Noe Valley Voice April 2010

Feeling lucky? The nonprofit Yerba Buena Center for the Arts is selling $150 raffle tickets for an opportunity to win this $3 million “dream house” on Alvarado Street. The winner of the top prize can take the house or $1.5 million in cash.
Photo courtesy Yerba Buena Center for the Arts

House in Noe Valley May Fulfill Arts Center's Dreams

By Corrie M. Anders

Noe Valley sure is getting a lot of publicity these days. That's because, with a blizzard of TV ads starring former San Francisco Mayor Willie Brown, the Yerba Buena Center for the Arts is raffling off an opulent "dream house" in the neighborhood.

The four-bedroom, 3.5-bath Arts and Crafts­style beauty, located on Alvarado Street a few blocks from 24th Street, is a "one-of-a-kind, multilevel home valued at $3 million," enthuses Brown in the ads. At that price tag, it's no surprise the cost of entering the lottery is $150 a ticket.

The grand prizewinner, whose name will be drawn July 10, will have the option of taking the house or $1.5 million in cash, says Charles Ward, director of development for the center, which showcases a wide variety of theater and fine arts groups at its downtown gallery complex.

Ward says in order to encourage people to buy more than one ticket, YBCA is offering $300,000 in additional prizes--including two $25,000 cash awards, a new Toyota Prius, and resort vacations in Europe and Hawaii--and there's a 1 in 100 chance of snagging one of the prizes.

"Having been in politics a long time, I can tell you I like those odds," jokes Brown.

Like many local arts organizations, YBCA has watched its budget dwindle during two years of recession. After successfully raffling an Inner Sunset District home last year and netting $1.3 million, the nonprofit organization decided to reprise its sweepstakes fundraiser this year.

So why did it choose Noe Valley?

"It's one of those signature San Francisco neighborhoods," says Ward. "It's a neighborhood that's known for its beautiful homes, beautiful views, and the shopping on 24th Street."

The dream home on Alvarado was also an extraordinary find.

Accented with a cedar shingled exterior and ebony black trim, the house was originally built as two stories in 1900. In 2002, the homeowners completed a major renovation, which added a third story and an in-law apartment on the ground floor.

The home features panoramic views, three balconies, and a backyard garden and deck with an eight-seat spa. The light-flooded master bedroom has 15-foot peaked ceilings and a wood-burning fireplace--one of four throughout the house. One of the other hearths is just off the kitchen in the dining room, where it doubles as a wood-burning barbeque pit.

The gourmet kitchen has a six-burner cooktop stove, four combination ovens, and a warming tray--all stainless steel--with granite countertops and a granite island.

"People who are thinking, What would my dream house look like? might not know," says Ward. "But when they see that house, it more often than not fits the bill."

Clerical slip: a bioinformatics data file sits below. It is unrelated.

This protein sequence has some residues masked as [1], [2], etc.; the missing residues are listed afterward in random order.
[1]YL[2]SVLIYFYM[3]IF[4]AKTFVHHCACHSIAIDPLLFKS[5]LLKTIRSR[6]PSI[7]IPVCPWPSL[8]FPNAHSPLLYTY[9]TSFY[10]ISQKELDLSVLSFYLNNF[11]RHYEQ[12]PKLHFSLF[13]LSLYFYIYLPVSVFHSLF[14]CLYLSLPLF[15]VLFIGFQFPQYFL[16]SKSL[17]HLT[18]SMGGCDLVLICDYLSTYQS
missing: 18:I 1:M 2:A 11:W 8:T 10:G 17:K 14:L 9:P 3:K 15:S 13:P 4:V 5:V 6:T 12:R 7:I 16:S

YBCA is using the spotlight-loving Brown to tout the raffle in television commercials on four local stations--KGO, KPIX, KNTV, KBCW--and various cable networks, including CNN.

The center hopes the ads will persuade buyers to purchase the maximum 40,000 tickets during the next three months.

There will be an additional five drawings for those who buy tickets before certain dates in April, May and June. Those "early birds" will have the chance to win cash awards of up to $25,000. And patrons who purchase multiple tickets or refer a friend can enter two separate drawings, with top prizes of a new Prius and a new Smart Car.

The YBCA website says all winning tickets in the additional prize categories will be re-tossed into the hopper for a chance to snag the house.

Patrons won't get to preview the home, however. YBCA is trying to keep the address of the property a secret in an effort to protect the privacy of the homeowner. (There's little chance of that, though. The location was published on Internet blogs within hours of the raffle launch March 3.)

The arts organization needs to sell at least 37,000 tickets to make good on the Noe Valley house giveaway. Otherwise, the grand prizewinner will get half of the net proceeds up to $1.5 million.

Ward says the number's attainable. "We sold almost 37,000 tickets last year, so we don't expect to have a problem reaching our goal," says Ward.

There's one little caveat for whoever claims the house or takes the $1.5 million. The IRS and state government will be looking for their cut of the winnings. It's a nice problem to have.

To get more information about the early-bird deadlines or to buy tickets, call 1-800-870-7886 or download the registration form at

The home’s state-of-the-art kitchen has four ovens, a warming tray, and a six-burner cooktop, set in a granite countertop island.
Photo courtesy Yerba Buena Center for the Arts